By Jonathan Fildes
More than 20,000 e-mail addresses have been seen by the BBC.
The scale of a phishing attack originally thought to be directed at Hotmail may be larger than previously thought.
BBC News has seen a list of more than 20,000 more names and passwords that have been posted online.
The list contains e-mail addresses and passwords from Hotmail, Yahoo, AOL, Gmail and other service providers.
The list was published on the same website as the original list of 10,000 Hotmail login details.
Some of the accounts appear to be old, unused or fake. However, BBC News has confirmed that many - including Gmail and Hotmail addresses - are genuine.
Other addresses include Comcast and Earthlink accounts.
It is not clear whether the list was part of the same phishing attack that collected the Hotmail addresses or a separate scam.
Phishing involves using fake websites to lure people into revealing details such as bank account details or login names.
A spokesperson for Microsoft said phishing was an "industry-wide problem".
"Our guidance to customers is to exercise extreme caution when opening unsolicited attachments and links from both known and unknown sources, and that they install and regularly update their anti-virus software."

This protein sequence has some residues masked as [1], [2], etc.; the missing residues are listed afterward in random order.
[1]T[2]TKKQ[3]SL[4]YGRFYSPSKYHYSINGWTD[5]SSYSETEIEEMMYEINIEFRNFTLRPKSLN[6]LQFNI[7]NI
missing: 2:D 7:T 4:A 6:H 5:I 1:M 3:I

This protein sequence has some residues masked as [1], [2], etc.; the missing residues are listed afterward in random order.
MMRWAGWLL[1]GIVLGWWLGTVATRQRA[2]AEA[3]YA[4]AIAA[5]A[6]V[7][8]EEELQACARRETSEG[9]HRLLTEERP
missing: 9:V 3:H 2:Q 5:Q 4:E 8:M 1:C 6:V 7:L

Technology blog neowin.net was the first to publish details of the original attack. It said the accounts were posted on 1 October to pastebin.com, a website commonly used by developers to share code.
The Pastebin website is currently down for maintenance.
Its owner, Paul Dixon, posted a note on the site in the wake of neowin's revelations saying that it had received "an unprecedented amount of traffic".
"Pastebin.com is just a fun side project for me, and today it's not fun. It will remain offline all day while I make some further modifications," he said.
Security expert Graham Cluley of Sophos advised users to change their passwords as soon as possible.
"I'd also recommend that people change the password on any other site where they use it," he said.
About 40% of people use the same password for every website they use, he added.